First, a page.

So, after 16 years of inconclusive or catastrophic regional campaigns, maybe it’s time to stop dreaming about how to make things better in the Greater Middle East and try instead to imagine how to make things worse (since that’s the path we often seem to take anyway). Here, then, is a little thought experiment for you: What if Washington actually wanted to lose? How might the U.S. government go about accomplishing that? Let me offer a quick (and inevitably incomplete) to-do list on the subject:
As a start, you would drop an enlarged, conventional army into Iraq and/or Syria. This would offer a giant red, white, and blue target for all those angry, young radicalized men just dying (pardon the pun) to extinguish some new “crusader” force. It would serve as an effective religious-nationalist rallying cry (and target) throughout the region.
Then you would create a news-magnet of a ban (or at least the appearance of one) on immigrants and visitors of every sort from predominantly Muslim countries coming to the United States.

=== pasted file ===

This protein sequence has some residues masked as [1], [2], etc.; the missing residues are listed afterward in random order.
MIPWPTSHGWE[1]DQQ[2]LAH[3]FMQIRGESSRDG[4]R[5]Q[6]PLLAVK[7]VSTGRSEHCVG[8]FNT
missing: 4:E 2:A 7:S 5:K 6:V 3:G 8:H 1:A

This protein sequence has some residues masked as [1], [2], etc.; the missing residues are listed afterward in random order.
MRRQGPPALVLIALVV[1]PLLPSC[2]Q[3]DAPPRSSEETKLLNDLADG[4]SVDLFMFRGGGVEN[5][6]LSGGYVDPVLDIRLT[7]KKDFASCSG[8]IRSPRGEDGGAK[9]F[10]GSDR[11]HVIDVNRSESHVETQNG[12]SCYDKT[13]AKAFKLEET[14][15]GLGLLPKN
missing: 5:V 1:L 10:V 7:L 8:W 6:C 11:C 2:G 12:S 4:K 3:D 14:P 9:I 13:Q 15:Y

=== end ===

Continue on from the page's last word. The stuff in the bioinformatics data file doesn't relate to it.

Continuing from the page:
It’s hardly an accident that ISIS has taken to calling the president’s proposed executive order to do just that “the blessed ban” and praising Donald Trump as the “best caller to Islam.” Such actions only confirm the extremist narrative: that Muslims are unwelcome in and incompatible with the West, that liberal plurality is a neo-imperial scam.
Finally, you would feed the common perception in the region that Washington’s support for Israel and assorted Arab autocrats is unconditional.
To do so, you would go out of your way to hold fawning public meetings with military strongmen like Egyptian President Abdel Fattah al-Sisi, and suggest that, when it came to Israel, you were considering changing American policy when it comes to a two-state solution and the illegal Israeli settlements in Palestine.
Such policies would feed another ISIS narrative: U.S. support for illiberal despots and the failure of the Arab Spring is proof that practicing Muslims and peaceful Islamists will never successfully gain power through the democratic process.
Key to such a losing strategy would be doing anything you could to reinforce ISIS’s twisted narrative of an end-of-days battle between Islam and Christendom, a virtuous East versus a depraved West, an authentic caliphate against hypocritical democracies.